From rags to riches – Matera

Matera cave dwellingWho would have believed that the squalid damp cave dwellings of the past would make Matera a major tourist attraction, a Unesco World Heritage site (1993) and even more than that, the European Capital of Culture in 2019.

Major restoration work is underway and as the EU indicates “the experience is an excellent opportunity to regenerate the city and breathe new life into the city’s culture and boost tourism.

Matera is tucked away in the corner of the little known region of Basilicata next to Puglia, so for us it was an easy 2hr drive across from our ‘trullo’ in Puglia. I had heard about these cave dwellings for years and the extraordinary beauty of the place through the Women’s Fiction Festival held for the past 12 years and from my artist friend Enrico Paolucci after his exhibition there in 2006.

Eager to understand more about the history of this amazing place I booked a Matera view of cave dwellingsfantastic local guide, Marta, who lead us through the Baroque Upper town to the panoramic site overlooking ‘i sassi’. The view was spectacular, an expanse of buildings crammed on top of each other in a maze of little alleyways and we were yet to appreciate that they were in fact built into the rocks.

Marta explained the ancient beginnings, from the 6th century BC through the middle ages when each civilisation, and monastic orders from Benedictine to Byzantine built on the past using the natural rock caves as early lodgings, stables, cellars later carving out churches, chapels and convents. By the 1800’s most of the cave areas were only used as stables or deposits and better accommodation was built above ground. In that period Matera held a certain prestige, being the Capital of the Province from the late 1600’s till 1806.

But with the removal of the Capital to Potenza  and recurrent agricultural crisis the city slid into a long period of decay. The degradation was so serious that the poorest of the population were forced to use the caves as dwellings, accommodating both families and their animals until 1952. On our tour with Marta we were taken into one of these dank dark cave houses, hardly able to imagine the sufferance these families had experienced in such cramped unhygienic conditions.

Life was hard and depended on communal living as testify the communal oven that baked the enormous weekly loaf that is still baked to this day.

It was not until the 1950’s that the Government decided to move the 15,000 families to new residential quarters, not an easy task and despite associated criticisms and delays over the new housing the families were relocated. The area of ‘i sassi’ remained abandoned until the 1980’s when new funds were made available for the recuperation of this ancient site. Now the properties can be leased for 99years and the city has seen a boom in tourism ever since. Some of the ancient cave dwellings are even available for rent on Airbnb with a decidedly improved look, although they still retain the physical aspects of the past, with  rarely more than one window and/or entrance so definitely not appropriate for anyone with claustrophobia!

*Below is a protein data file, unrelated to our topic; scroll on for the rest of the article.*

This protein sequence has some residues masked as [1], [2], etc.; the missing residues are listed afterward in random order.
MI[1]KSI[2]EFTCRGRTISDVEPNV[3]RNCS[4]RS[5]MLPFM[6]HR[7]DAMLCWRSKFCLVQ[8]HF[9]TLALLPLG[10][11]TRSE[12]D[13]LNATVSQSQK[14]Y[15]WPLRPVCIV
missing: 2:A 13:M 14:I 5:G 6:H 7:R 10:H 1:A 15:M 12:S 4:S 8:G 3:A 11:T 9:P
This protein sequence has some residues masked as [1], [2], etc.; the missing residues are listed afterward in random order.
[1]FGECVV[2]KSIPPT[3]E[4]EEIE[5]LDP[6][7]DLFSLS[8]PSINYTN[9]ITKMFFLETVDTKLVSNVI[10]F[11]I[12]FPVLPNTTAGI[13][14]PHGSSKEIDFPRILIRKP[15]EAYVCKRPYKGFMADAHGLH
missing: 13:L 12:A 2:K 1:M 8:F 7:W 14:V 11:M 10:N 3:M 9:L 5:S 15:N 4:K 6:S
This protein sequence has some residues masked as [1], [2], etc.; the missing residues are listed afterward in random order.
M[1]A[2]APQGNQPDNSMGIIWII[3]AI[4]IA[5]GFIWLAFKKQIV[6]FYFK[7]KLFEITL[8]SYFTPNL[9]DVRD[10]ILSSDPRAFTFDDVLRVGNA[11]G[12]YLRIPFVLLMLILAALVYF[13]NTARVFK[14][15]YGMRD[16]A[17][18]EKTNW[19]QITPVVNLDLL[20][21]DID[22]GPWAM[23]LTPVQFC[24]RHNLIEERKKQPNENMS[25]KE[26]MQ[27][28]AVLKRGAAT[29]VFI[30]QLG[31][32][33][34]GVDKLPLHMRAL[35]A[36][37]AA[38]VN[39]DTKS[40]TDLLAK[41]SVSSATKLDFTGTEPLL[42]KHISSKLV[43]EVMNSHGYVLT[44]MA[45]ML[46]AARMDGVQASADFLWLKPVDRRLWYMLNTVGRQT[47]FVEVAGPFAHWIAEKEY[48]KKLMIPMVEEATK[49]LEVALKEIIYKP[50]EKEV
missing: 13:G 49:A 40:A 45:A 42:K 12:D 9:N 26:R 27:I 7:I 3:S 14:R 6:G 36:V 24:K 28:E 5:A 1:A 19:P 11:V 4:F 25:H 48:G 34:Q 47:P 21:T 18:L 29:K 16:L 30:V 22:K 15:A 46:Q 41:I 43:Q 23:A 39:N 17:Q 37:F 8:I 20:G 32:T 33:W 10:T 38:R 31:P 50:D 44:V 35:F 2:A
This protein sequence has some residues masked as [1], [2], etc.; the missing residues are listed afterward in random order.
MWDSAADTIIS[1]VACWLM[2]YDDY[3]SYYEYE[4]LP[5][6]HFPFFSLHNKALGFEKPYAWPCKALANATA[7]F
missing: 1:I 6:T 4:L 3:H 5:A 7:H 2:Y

Wandering the alleyways and hearing the history and developments of the place was fascinating, visiting the ancient Rupestrian church had me spellbound. The squalor of the past was now an inviting stone paved road to alleyways lined with creamy architecture cut into and over the rock. The Stone Age’ restaurant tempts us with “panzarotti fritti’ (typical half moon pasta fried and filled with delicious mozzarella) and fresh pomegranate juice but we continue the tour

The upper town is beautifully Baroque in style, reminiscent of our time in Lecce.

Concave churches, and as many cherubs and menacing skeletons decorating the Matera city cisternfacades, together with mega cisterns still visitable below street level. There was hardly time to explore it all, an absolutely fascinating city that will merit its title of European Capital of Culture.

How could we go past lunching in one of the cave dwellings – the ‘Soul Kitchen’,  highly entertained by the waiters, and delicious local dishes. The pistachio semifreddo was out of this world!Pisatchio semifreddo - Soul KitchenMatera cave restaurant





With tummies full and the threat of rain we headed back to our trullo, knowing full well that I will be back again, sooner or later, to explore in depth ‘i sassi’ of Matera, as well as the extensive list of places that Marta had suggested to visit next time in the Basilicata region.Matra Rupestrian church



In the heel of Italy – Puglia

Lecce entrance to cathedral squarePuglia -Travelling in the ‘heel’ of Italy, amidst countless olive groves, cruising the coastline through picturesque beach resorts, an explosion of white and blue light ending with a mellow glow of our graceful Baroque base in Lecce.

Polignano a Mare

Quite a Greek feel to so many places which is not unexpected since Greeks settled along the Ionian coast as early as the 8th Century BC.



Our first step into paradise is at Polignano a Mare, caressed to the sounds of “Volare oh oh, cantare oh oh oh oh” playing from a restaurant as we wandered the shimmering limestone pathways. The village perched precariously on the cliffs protects a beautiful cove with only a handful of swimmers considering the time of year. On Domenico Modugno statuethe opposite side a very appropriate statue to Domenico Modugno, author of “Volare” since it was his hometown.


Our first taste of delicious seafood and vegetarian specialities – puree of broad beans with chicory. The beauty of the place enticed us back for a second visit and swim and local buskers entertained us with a different rhythm of drum and violoncello.

Ostuni, known as ‘the white city’, for its whitewashed medieval centre, a practice begunOstuni main square to disinfect the poorer residential area during the period of the plague as well as a means to lightening the labyrinth of alleyways and stepped passages. The only buildings not white are the palatial dwellings now government buildings or churches. Blue skies enhance the contrast.